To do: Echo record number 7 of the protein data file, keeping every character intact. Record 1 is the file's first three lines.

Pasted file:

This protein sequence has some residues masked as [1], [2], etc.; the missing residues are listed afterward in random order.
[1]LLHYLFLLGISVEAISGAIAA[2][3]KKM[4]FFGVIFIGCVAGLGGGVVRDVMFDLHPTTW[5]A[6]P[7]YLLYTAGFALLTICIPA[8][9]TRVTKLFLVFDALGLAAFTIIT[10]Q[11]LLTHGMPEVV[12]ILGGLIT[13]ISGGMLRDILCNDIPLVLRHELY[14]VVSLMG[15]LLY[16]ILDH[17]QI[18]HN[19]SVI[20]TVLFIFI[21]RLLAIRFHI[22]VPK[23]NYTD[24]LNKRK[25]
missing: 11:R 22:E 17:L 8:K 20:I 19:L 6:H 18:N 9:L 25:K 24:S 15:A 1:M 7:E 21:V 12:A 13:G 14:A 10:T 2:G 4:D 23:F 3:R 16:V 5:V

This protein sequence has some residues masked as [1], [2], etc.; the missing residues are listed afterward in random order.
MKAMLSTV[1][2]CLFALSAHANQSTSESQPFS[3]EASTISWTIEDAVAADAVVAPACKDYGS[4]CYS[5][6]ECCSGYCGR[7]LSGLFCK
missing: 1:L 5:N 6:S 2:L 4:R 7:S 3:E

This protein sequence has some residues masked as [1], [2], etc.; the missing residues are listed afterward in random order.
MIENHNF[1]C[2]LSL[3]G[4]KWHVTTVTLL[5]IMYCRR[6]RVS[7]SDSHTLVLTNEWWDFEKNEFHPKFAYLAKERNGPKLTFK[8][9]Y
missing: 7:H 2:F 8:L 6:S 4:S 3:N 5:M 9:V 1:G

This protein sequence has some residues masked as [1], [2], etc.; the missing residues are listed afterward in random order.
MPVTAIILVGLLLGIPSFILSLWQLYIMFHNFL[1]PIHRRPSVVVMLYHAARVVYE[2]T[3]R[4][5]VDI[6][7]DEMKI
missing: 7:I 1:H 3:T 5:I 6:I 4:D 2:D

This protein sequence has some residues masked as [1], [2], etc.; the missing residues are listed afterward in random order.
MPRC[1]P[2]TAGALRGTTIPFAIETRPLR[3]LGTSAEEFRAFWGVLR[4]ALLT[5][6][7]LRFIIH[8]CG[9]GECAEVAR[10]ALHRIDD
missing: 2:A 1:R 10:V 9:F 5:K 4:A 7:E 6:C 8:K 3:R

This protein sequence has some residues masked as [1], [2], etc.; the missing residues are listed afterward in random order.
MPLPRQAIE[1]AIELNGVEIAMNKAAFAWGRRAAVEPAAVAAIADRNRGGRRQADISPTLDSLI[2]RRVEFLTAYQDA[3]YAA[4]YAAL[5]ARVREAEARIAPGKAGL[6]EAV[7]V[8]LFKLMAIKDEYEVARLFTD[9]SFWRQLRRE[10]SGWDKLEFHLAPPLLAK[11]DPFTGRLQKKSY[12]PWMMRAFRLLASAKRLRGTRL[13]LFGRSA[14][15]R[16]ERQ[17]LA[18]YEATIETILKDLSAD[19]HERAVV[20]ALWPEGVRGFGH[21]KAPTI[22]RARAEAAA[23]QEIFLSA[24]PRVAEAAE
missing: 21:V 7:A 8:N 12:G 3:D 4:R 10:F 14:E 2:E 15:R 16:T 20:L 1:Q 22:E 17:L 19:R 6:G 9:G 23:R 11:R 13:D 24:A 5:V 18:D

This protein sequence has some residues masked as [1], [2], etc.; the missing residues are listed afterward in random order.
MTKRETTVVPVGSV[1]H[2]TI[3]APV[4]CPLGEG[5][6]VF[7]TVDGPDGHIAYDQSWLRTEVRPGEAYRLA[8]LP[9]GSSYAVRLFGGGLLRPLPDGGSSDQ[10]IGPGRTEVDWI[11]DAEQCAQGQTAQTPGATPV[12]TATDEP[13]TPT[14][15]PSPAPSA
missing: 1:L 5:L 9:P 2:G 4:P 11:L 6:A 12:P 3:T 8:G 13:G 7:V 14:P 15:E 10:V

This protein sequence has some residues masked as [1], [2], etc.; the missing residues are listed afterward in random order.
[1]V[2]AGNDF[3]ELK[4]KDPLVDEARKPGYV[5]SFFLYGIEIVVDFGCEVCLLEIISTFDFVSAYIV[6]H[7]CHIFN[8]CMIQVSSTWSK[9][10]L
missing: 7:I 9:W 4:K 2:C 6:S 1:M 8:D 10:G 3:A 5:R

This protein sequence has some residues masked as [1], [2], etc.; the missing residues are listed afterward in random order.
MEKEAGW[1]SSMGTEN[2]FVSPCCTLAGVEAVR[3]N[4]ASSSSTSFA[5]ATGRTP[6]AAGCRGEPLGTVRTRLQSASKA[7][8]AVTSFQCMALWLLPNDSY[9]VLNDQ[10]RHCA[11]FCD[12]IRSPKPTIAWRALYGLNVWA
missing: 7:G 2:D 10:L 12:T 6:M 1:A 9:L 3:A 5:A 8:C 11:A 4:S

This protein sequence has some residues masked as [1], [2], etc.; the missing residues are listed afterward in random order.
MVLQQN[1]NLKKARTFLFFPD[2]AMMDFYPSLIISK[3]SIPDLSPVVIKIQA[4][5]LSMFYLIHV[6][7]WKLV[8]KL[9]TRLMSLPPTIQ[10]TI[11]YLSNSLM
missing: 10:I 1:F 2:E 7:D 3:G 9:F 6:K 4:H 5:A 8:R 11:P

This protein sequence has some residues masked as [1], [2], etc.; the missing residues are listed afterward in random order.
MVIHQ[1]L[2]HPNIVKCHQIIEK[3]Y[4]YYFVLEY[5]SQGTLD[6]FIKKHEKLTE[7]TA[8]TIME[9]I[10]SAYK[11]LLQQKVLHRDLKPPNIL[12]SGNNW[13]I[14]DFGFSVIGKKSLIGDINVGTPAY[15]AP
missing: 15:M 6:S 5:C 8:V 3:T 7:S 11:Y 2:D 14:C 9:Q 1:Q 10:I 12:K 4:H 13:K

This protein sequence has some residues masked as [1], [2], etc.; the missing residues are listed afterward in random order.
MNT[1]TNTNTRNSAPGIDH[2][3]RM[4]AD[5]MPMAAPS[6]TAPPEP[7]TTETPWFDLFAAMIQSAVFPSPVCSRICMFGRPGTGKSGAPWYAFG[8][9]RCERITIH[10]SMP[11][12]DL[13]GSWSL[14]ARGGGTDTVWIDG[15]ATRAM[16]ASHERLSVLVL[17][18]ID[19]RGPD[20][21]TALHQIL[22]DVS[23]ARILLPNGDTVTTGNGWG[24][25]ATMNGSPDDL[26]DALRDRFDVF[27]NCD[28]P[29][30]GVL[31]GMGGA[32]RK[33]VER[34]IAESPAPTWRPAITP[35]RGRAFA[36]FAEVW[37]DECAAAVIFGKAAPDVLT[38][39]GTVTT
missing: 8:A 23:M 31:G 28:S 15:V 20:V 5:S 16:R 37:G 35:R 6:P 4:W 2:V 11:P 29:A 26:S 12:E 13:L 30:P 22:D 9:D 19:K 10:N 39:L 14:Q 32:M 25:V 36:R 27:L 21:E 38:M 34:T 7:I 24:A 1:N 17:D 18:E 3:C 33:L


This protein sequence has some residues masked as [1], [2], etc.; the missing residues are listed afterward in random order.
MTKRETTVVPVGSV[1]H[2]TI[3]APV[4]CPLGEG[5][6]VF[7]TVDGPDGHIAYDQSWLRTEVRPGEAYRLA[8]LP[9]GSSYAVRLFGGGLLRPLPDGGSSDQ[10]IGPGRTEVDWI[11]DAEQCAQGQTAQTPGATPV[12]TATDEP[13]TPT[14][15]PSPAPSA
missing: 1:L 5:L 9:P 2:G 4:P 11:L 6:A 12:P 3:T 8:G 13:G 7:V 14:P 15:E 10:V